In which rival strategic visions lead to the arrival of John Pope, good for no one
June 26 is best known as Robert E. Lee's first offensive with the Army of Northern Virginia, and the second day of the Seven Days, the spectacular offensive that reversed the war's strategic situation and began the legend of Lee. But for Maj. General Irvin McDowell, lately commanding the Department of the Rappahannock, it was another day when his dreams of rehabilitation and glorious military command were yanked from him.
The Confederate Maj. General Thomas "Stonewall" Jackson and his second-in-command, Maj. General Dick Ewell, had over the month of May upended all the carefully restored order from the banks of the Potomac to the Allegheny Mountains with a campaign that had made fools of the Union commanders he faced (all that had saved their careers thus far was that the size of Jackson's army remained greatly exaggerated). McDowell, with authority over all of northern Virginia, but only west to the Blue Ridge Mountains, had initially resisted having men from his department dragged into the affair, then pledged to solve the problem the other generals couldn't, then when it appeared clear the situation had been defused again tried to extricate his command from it. Jackson's twin victories at Cross Keys and Port Republic only further cemented in McDowell's mind that his men should never have been involved.
Where McDowell's men belonged, in McDowell's mind was not Front Royal, not Manassas Junction, not even Fredericksburg, but outside Richmond with the rest of the Army of the Potomac, from which his command had been carved. That's where the war was being one, he believed, and that's where he had the chance to redeem his name from the shame of the battle at Bull Run, which was really the fault of his subordinate commanders' inability to execute his plan. The nonsense with Jackson stood between McDowell and getting to Richmond.
McDowell had sent two divisions to the Valley, his First Division under Maj. General James Shields, and his Second Division under the temporary command of Brig. General James Ricketts after its former commander was transferred out West to remove him from his feud with McDowell. It was half of Shields' division that had been defeated by Jackson at Port Republic, but nonetheless McDowell was urging their return to Falmouth the day after the battle. From his headquarters in Manassas Junction he practically begged the commander of the Department of the Shenandoah, Maj. General Nathaniel Banks, to resume responsibility for the Valley. In McDowell's mind he had bailed out Banks, so Banks owed it to him to quickly relieve his men.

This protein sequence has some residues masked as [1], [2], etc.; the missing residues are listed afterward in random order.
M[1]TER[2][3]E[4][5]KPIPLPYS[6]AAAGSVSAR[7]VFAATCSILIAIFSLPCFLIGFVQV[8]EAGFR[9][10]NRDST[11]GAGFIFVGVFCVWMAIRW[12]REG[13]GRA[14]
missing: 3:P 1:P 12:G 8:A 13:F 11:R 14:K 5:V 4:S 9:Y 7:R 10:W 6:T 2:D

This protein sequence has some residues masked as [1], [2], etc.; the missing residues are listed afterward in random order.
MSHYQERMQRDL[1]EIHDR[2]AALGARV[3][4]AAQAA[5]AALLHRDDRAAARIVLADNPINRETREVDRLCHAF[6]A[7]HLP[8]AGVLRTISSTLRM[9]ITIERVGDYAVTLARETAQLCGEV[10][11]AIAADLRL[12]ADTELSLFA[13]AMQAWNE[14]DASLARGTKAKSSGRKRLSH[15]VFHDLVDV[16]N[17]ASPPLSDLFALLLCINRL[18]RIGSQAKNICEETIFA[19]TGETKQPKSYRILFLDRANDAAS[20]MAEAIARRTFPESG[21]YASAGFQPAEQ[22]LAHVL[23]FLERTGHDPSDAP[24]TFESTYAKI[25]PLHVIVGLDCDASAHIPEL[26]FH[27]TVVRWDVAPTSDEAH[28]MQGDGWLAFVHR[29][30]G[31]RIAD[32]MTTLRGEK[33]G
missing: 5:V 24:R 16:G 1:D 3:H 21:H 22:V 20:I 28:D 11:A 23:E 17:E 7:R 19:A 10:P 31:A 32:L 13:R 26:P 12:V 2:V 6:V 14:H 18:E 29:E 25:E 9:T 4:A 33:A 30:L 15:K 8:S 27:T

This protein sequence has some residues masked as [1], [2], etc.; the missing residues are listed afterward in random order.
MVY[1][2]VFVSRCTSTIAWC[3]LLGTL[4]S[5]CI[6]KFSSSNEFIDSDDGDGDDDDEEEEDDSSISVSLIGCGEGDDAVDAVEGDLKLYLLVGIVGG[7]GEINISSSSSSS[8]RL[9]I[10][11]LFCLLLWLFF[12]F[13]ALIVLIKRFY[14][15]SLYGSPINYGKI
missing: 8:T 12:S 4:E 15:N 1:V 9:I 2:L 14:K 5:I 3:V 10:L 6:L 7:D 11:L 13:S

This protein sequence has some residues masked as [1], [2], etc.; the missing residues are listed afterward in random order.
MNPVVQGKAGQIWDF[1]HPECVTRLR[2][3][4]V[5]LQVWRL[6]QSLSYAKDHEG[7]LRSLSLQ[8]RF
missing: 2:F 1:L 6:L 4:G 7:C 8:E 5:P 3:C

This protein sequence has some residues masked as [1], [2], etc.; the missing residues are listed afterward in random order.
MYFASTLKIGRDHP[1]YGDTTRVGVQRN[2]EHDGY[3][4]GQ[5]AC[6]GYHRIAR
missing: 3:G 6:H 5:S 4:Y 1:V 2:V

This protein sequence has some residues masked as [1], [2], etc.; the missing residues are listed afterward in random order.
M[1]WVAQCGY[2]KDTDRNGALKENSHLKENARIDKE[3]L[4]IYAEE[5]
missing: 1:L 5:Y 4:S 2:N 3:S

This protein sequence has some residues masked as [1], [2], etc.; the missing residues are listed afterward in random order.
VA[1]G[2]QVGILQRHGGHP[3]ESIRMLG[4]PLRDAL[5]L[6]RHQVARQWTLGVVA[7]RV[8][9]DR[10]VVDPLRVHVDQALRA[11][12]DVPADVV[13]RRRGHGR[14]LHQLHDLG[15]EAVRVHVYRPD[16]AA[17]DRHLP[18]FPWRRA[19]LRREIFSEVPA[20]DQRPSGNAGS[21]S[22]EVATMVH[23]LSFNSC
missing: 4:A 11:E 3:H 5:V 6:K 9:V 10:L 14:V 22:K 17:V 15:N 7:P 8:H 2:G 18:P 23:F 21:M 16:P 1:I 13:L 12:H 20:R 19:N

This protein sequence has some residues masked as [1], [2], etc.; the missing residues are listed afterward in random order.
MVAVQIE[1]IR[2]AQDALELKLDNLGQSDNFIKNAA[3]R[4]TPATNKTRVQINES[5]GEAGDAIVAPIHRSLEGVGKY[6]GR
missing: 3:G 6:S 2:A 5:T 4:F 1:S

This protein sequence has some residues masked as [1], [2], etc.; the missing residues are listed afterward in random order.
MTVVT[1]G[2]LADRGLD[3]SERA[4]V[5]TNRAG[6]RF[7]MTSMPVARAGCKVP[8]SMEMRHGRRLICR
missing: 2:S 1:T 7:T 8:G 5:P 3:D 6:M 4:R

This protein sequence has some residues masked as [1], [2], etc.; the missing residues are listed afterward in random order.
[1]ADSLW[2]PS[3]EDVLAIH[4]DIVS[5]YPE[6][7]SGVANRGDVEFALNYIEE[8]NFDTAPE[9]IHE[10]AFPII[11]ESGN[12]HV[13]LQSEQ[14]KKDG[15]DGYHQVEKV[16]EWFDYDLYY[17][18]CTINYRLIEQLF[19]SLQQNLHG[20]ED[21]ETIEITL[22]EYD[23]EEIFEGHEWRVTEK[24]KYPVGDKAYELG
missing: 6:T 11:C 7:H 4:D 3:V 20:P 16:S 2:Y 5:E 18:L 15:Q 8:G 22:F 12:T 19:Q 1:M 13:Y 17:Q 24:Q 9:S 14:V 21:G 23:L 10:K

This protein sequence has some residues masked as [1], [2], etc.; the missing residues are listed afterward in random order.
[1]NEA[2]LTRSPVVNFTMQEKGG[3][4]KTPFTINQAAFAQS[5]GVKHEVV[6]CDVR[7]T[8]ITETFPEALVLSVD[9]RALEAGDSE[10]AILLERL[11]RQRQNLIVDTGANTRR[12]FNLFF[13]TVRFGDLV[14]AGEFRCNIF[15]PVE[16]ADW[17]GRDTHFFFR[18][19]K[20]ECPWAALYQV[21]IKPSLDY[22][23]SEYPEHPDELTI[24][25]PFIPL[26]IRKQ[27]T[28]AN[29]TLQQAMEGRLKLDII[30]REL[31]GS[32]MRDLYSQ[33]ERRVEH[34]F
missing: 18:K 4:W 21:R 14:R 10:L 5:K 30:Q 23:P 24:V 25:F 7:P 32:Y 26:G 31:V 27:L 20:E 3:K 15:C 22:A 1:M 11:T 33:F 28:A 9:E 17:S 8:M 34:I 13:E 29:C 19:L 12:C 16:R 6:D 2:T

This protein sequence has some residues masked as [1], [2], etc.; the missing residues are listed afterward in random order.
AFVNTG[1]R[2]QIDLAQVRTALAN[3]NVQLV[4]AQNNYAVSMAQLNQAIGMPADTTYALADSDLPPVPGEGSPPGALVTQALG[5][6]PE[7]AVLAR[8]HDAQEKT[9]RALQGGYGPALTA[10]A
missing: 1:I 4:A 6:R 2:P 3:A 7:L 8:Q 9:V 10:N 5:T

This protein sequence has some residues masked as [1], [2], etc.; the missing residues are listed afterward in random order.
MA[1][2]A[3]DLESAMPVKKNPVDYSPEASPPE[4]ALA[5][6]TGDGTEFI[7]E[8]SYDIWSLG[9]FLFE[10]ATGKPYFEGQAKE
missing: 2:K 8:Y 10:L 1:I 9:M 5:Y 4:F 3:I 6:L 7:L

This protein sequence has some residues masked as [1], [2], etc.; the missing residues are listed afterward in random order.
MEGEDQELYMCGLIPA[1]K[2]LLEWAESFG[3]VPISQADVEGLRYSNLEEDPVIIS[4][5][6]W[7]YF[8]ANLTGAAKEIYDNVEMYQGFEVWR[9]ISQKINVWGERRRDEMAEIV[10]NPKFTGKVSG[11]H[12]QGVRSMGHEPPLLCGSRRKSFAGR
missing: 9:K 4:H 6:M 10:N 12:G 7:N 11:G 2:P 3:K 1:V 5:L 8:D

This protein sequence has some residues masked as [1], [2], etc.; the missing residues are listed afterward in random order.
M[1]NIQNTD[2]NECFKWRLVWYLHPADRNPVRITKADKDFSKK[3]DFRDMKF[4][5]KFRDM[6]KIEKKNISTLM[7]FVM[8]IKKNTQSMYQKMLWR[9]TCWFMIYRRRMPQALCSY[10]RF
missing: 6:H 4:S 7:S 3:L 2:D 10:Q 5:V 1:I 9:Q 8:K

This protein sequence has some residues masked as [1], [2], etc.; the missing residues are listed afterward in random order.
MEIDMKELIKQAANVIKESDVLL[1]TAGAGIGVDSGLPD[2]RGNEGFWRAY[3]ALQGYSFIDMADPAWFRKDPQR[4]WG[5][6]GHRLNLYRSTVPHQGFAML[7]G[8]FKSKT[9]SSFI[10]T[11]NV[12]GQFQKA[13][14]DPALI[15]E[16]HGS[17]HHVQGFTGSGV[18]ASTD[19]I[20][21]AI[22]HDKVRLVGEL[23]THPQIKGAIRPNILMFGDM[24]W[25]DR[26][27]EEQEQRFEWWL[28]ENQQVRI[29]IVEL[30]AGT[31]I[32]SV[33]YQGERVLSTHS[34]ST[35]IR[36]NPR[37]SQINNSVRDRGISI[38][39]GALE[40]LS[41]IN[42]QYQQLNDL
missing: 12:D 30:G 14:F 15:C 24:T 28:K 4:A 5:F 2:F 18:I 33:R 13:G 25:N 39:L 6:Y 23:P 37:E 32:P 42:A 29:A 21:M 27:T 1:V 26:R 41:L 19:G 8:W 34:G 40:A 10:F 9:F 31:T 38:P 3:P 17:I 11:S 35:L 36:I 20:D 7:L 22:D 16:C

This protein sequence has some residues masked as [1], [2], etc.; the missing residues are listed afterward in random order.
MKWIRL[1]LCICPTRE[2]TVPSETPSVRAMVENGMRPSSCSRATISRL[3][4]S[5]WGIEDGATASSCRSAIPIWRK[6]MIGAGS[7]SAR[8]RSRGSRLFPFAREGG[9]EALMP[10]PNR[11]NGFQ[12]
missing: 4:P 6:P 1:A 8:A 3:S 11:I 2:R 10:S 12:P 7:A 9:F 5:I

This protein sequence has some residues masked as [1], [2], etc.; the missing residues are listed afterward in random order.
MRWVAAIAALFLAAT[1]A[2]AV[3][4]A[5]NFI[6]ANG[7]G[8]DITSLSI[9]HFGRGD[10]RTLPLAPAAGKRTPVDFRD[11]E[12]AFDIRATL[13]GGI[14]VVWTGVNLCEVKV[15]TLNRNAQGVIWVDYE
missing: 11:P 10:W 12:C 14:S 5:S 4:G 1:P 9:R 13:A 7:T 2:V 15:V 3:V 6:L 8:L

Banks had other ideas, though. While McDowell thought the Jackson calamity had occurred because the borders of the departments had been drawn in a way that seemed to give him some responsibility for the Valley, Banks believed it had happened because McDowell had taken away almost all of his troops, leaving him with only two brigades to defend a vitally important area. Both were right, in a way. The real problem was without an overall commander with a broad view of the situation, the individual commanders had set conflicting plans of operation into motion. McDowell could not march to reinforce McClellan while Banks also had sufficient forces to protect against a Confederate army moving up the Valley to threaten Maryland. One of the safety of Washington, the reinforcement of McClellan, or the Confederate army had to be eliminated before the others could happen.
There was a third person involved in the affair, Maj. General John Fremont, commander of the Mountain Department. Fremont had also been ordered into the Valley to bail out Banks, and his and McDowell's forces were supposed to have worked together to cut off Jackson and destroy his army. But McDowell had let Jackson get by him and followed him to Cross Keys, where he had been defeated.
Fremont, like McDowell, already had strikes against him, because of his time in Missouri. He had also become a rallying point for the Radical Republicans in Congress, who were not very happy at all with Abraham Lincoln's leadership. So Lincoln sent his personal friend and former ambassador to Spain, Brig. General Carl Schulz to investigate and report back. On June 12, he had issued his report, largely absolving Fremont of responsibility for his failures. Though Fremont might have attacked "with more promptness and vigor," Schurz wrote, if he had actually come between Jackson and safety, it would have been Fremont that had been destroyed.
Overall, Schurz advised Lincoln that "a great blunder was committed by not uniting the two corps [meaning "commands"] of Generals Fremont and Shields. Divided commands will in almost every instance lead to disaster." If only, he argued they had both been together at the battle of Cross Keys, they could have enveloped Jackson and trapped him against the swollen South Fork.